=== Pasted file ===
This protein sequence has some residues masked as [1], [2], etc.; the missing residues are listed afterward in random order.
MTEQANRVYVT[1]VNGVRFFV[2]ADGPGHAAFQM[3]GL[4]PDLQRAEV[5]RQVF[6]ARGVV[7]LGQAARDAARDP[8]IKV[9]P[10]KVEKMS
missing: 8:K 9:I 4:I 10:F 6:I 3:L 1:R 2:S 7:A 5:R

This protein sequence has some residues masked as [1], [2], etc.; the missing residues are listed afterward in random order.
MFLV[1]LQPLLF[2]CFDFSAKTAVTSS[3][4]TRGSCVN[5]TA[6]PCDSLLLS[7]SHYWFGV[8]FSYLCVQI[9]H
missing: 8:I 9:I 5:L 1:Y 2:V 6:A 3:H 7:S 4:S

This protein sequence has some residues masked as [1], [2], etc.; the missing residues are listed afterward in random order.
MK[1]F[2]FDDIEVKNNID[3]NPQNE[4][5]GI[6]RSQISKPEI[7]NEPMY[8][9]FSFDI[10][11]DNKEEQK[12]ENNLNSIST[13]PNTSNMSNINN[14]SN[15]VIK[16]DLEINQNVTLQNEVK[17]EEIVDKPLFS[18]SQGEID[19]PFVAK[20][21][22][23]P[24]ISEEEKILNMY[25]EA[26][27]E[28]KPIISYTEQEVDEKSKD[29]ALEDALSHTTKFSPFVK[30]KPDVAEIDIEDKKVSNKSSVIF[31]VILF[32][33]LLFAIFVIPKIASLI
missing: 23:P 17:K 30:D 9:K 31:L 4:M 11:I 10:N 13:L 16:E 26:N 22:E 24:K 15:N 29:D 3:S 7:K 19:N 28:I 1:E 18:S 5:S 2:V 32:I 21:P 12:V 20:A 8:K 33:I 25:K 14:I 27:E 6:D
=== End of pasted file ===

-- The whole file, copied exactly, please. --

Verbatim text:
This protein sequence has some residues masked as [1], [2], etc.; the missing residues are listed afterward in random order.
MTEQANRVYVT[1]VNGVRFFV[2]ADGPGHAAFQM[3]GL[4]PDLQRAEV[5]RQVF[6]ARGVV[7]LGQAARDAARDP[8]IKV[9]P[10]KVEKMS
missing: 8:K 9:I 4:I 10:F 6:I 3:L 1:R 2:S 7:A 5:R

This protein sequence has some residues masked as [1], [2], etc.; the missing residues are listed afterward in random order.
MFLV[1]LQPLLF[2]CFDFSAKTAVTSS[3][4]TRGSCVN[5]TA[6]PCDSLLLS[7]SHYWFGV[8]FSYLCVQI[9]H
missing: 8:I 9:I 5:L 1:Y 2:V 6:A 3:H 7:S 4:S

This protein sequence has some residues masked as [1], [2], etc.; the missing residues are listed afterward in random order.
MK[1]F[2]FDDIEVKNNID[3]NPQNE[4][5]GI[6]RSQISKPEI[7]NEPMY[8][9]FSFDI[10][11]DNKEEQK[12]ENNLNSIST[13]PNTSNMSNINN[14]SN[15]VIK[16]DLEINQNVTLQNEVK[17]EEIVDKPLFS[18]SQGEID[19]PFVAK[20][21][22][23]P[24]ISEEEKILNMY[25]EA[26][27]E[28]KPIISYTEQEVDEKSKD[29]ALEDALSHTTKFSPFVK[30]KPDVAEIDIEDKKVSNKSSVIF[31]VILF[32][33]LLFAIFVIPKIASLI
missing: 23:P 17:K 30:D 9:K 31:L 4:M 11:I 10:N 13:L 16:E 26:N 22:E 24:K 15:N 29:D 3:S 7:K 19:N 28:I 1:E 18:S 5:S 2:V 32:I 21:P 12:V 20:A 8:K 33:I 25:K 14:I 27:E 6:D